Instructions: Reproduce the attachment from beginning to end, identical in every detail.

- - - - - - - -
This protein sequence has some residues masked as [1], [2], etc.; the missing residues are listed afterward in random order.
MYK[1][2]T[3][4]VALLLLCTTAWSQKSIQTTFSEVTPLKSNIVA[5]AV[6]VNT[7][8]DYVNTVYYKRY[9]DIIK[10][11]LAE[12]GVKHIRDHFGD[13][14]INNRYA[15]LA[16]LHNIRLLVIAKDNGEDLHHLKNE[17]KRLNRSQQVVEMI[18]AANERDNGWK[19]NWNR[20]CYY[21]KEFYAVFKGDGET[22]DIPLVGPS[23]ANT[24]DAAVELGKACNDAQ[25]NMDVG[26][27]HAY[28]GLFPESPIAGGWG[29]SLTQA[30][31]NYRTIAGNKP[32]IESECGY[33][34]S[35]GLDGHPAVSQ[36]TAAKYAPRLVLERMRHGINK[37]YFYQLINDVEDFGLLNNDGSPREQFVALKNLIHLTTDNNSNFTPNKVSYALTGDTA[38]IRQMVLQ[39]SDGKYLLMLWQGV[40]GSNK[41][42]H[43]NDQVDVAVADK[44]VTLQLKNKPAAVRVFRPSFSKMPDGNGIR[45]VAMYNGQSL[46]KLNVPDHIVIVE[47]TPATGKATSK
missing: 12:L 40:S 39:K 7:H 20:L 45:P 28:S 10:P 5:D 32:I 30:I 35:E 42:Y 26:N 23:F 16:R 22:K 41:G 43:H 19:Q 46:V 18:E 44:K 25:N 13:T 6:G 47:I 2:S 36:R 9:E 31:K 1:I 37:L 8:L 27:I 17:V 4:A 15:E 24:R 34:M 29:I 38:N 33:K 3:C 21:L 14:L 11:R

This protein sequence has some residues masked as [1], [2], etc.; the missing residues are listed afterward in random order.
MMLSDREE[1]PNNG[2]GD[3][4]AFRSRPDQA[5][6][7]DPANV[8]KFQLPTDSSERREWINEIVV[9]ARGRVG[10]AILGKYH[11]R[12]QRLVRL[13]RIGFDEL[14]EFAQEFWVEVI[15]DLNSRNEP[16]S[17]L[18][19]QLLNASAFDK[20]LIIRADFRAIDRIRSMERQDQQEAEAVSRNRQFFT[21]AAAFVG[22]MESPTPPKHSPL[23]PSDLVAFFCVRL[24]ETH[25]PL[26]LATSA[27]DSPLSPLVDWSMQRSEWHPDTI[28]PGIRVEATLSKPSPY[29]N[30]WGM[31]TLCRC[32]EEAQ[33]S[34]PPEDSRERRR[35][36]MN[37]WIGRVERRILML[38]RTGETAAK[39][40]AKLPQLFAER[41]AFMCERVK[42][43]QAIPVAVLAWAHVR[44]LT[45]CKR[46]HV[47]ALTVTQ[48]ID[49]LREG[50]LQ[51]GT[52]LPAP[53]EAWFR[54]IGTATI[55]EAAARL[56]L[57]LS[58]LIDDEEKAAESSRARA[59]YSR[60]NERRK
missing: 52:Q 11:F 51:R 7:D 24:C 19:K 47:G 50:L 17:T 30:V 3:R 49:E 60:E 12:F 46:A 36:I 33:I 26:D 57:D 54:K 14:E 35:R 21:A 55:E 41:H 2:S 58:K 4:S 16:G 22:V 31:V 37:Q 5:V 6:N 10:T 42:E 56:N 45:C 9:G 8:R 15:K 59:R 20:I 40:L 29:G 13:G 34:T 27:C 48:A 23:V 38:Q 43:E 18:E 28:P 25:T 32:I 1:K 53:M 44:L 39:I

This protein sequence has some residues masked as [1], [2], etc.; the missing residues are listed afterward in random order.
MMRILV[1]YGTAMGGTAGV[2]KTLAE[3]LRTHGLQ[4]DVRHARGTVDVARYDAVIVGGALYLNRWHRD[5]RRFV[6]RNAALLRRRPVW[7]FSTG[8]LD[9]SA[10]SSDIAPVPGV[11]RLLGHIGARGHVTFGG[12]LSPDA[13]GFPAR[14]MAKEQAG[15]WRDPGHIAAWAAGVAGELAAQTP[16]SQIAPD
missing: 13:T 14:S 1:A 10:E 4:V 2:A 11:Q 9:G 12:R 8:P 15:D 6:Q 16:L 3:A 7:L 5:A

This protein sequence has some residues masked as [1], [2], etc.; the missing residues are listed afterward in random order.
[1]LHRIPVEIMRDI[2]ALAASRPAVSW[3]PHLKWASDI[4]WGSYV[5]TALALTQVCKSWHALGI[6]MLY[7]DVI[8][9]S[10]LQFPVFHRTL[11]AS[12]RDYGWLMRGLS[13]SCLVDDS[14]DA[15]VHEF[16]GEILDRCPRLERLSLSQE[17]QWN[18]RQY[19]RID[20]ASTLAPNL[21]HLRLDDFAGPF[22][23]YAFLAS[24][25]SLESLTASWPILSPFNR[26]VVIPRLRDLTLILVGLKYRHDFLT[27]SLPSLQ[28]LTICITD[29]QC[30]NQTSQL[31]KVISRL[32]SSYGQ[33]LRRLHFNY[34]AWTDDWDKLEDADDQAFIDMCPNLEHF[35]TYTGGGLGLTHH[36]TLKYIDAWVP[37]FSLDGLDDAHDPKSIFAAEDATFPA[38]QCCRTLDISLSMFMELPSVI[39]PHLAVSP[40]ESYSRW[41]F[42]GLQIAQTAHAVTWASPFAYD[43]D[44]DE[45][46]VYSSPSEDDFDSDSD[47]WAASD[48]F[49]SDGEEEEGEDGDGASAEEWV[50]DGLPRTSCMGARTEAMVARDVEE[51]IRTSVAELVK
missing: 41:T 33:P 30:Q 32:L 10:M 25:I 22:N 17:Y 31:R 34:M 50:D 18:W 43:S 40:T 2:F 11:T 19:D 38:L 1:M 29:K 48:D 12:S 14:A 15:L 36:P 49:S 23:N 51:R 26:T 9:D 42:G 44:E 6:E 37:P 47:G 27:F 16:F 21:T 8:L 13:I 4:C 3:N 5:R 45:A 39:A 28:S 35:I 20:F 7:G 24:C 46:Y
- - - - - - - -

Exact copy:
This protein sequence has some residues masked as [1], [2], etc.; the missing residues are listed afterward in random order.
MYK[1][2]T[3][4]VALLLLCTTAWSQKSIQTTFSEVTPLKSNIVA[5]AV[6]VNT[7][8]DYVNTVYYKRY[9]DIIK[10][11]LAE[12]GVKHIRDHFGD[13][14]INNRYA[15]LA[16]LHNIRLLVIAKDNGEDLHHLKNE[17]KRLNRSQQVVEMI[18]AANERDNGWK[19]NWNR[20]CYY[21]KEFYAVFKGDGET[22]DIPLVGPS[23]ANT[24]DAAVELGKACNDAQ[25]NMDVG[26][27]HAY[28]GLFPESPIAGGWG[29]SLTQA[30][31]NYRTIAGNKP[32]IESECGY[33][34]S[35]GLDGHPAVSQ[36]TAAKYAPRLVLERMRHGINK[37]YFYQLINDVEDFGLLNNDGSPREQFVALKNLIHLTTDNNSNFTPNKVSYALTGDTA[38]IRQMVLQ[39]SDGKYLLMLWQGV[40]GSNK[41][42]H[43]NDQVDVAVADK[44]VTLQLKNKPAAVRVFRPSFSKMPDGNGIR[45]VAMYNGQSL[46]KLNVPDHIVIVE[47]TPATGKATSK
missing: 12:L 40:S 39:K 7:H 20:L 45:P 28:S 10:P 5:D 32:I 30:I 35:E 42:Y 26:N 23:F 16:R 22:K 41:G 43:H 19:Q 46:V 18:E 44:K 25:N 13:T 6:G 47:I 2:S 36:R 9:E 31:K 1:I 37:L 8:L 27:I 17:V 4:A 15:E 24:R 34:M 29:I 38:N 33:K 3:C 21:L 14:L 11:R

This protein sequence has some residues masked as [1], [2], etc.; the missing residues are listed afterward in random order.
MMLSDREE[1]PNNG[2]GD[3][4]AFRSRPDQA[5][6][7]DPANV[8]KFQLPTDSSERREWINEIVV[9]ARGRVG[10]AILGKYH[11]R[12]QRLVRL[13]RIGFDEL[14]EFAQEFWVEVI[15]DLNSRNEP[16]S[17]L[18][19]QLLNASAFDK[20]LIIRADFRAIDRIRSMERQDQQEAEAVSRNRQFFT[21]AAAFVG[22]MESPTPPKHSPL[23]PSDLVAFFCVRL[24]ETH[25]PL[26]LATSA[27]DSPLSPLVDWSMQRSEWHPDTI[28]PGIRVEATLSKPSPY[29]N[30]WGM[31]TLCRC[32]EEAQ[33]S[34]PPEDSRERRR[35][36]MN[37]WIGRVERRILML[38]RTGETAAK[39][40]AKLPQLFAER[41]AFMCERVK[42][43]QAIPVAVLAWAHVR[44]LT[45]CKR[46]HV[47]ALTVTQ[48]ID[49]LREG[50]LQ[51]GT[52]LPAP[53]EAWFR[54]IGTATI[55]EAAARL[56]L[57]LS[58]LIDDEEKAAESSRARA[59]YSR[60]NERRK
missing: 52:Q 11:F 51:R 7:D 24:C 19:K 47:G 50:L 17:T 30:V 3:R 49:E 60:E 12:F 46:A 36:I 33:I 26:D 57:D 54:K 14:E 35:R 21:A 55:E 41:H 2:S 58:K 4:S 16:G 22:V 31:V 37:Q 5:V 6:N 10:T 42:E 56:N 45:C 9:G 8:R 15:K 59:R 20:I 40:L 29:G 13:G 34:T 27:C 48:A 23:V 38:Q 43:E 18:E 28:P 25:T 32:I 1:K 53:M 44:L 39:I

This protein sequence has some residues masked as [1], [2], etc.; the missing residues are listed afterward in random order.
MMRILV[1]YGTAMGGTAGV[2]KTLAE[3]LRTHGLQ[4]DVRHARGTVDVARYDAVIVGGALYLNRWHRD[5]RRFV[6]RNAALLRRRPVW[7]FSTG[8]LD[9]SA[10]SSDIAPVPGV[11]RLLGHIGARGHVTFGG[12]LSPDA[13]GFPAR[14]MAKEQAG[15]WRDPGHIAAWAAGVAGELAAQTP[16]SQIAPD
missing: 13:T 14:S 1:A 10:E 4:V 2:A 11:Q 9:G 12:R 8:P 15:D 6:Q 16:L 3:A 7:L 5:A

This protein sequence has some residues masked as [1], [2], etc.; the missing residues are listed afterward in random order.
[1]LHRIPVEIMRDI[2]ALAASRPAVSW[3]PHLKWASDI[4]WGSYV[5]TALALTQVCKSWHALGI[6]MLY[7]DVI[8][9]S[10]LQFPVFHRTL[11]AS[12]RDYGWLMRGLS[13]SCLVDDS[14]DA[15]VHEF[16]GEILDRCPRLERLSLSQE[17]QWN[18]RQY[19]RID[20]ASTLAPNL[21]HLRLDDFAGPF[22][23]YAFLAS[24][25]SLESLTASWPILSPFNR[26]VVIPRLRDLTLILVGLKYRHDFLT[27]SLPSLQ[28]LTICITD[29]QC[30]NQTSQL[31]KVISRL[32]SSYGQ[33]LRRLHFNY[34]AWTDDWDKLEDADDQAFIDMCPNLEHF[35]TYTGGGLGLTHH[36]TLKYIDAWVP[37]FSLDGLDDAHDPKSIFAAEDATFPA[38]QCCRTLDISLSMFMELPSVI[39]PHLAVSP[40]ESYSRW[41]F[42]GLQIAQTAHAVTWASPFAYD[43]D[44]DE[45][46]VYSSPSEDDFDSDSD[47]WAASD[48]F[49]SDGEEEEGEDGDGASAEEWV[50]DGLPRTSCMGARTEAMVARDVEE[51]IRTSVAELVK
missing: 41:T 33:P 30:Q 32:L 10:M 25:I 22:N 17:Y 31:R 34:M 50:D 18:W 43:S 40:T 2:F 11:T 19:D 38:L 1:M 29:K 48:D 12:S 14:A 15:L 36:P 49:S 23:N 51:R 26:T 9:D 42:G 44:E 6:E 37:P 47:G 27:F 16:F 21:T 8:L 13:I 4:C 3:N 5:R 45:A 39:A 28:S 35:I 20:F 7:G 24:C 46:Y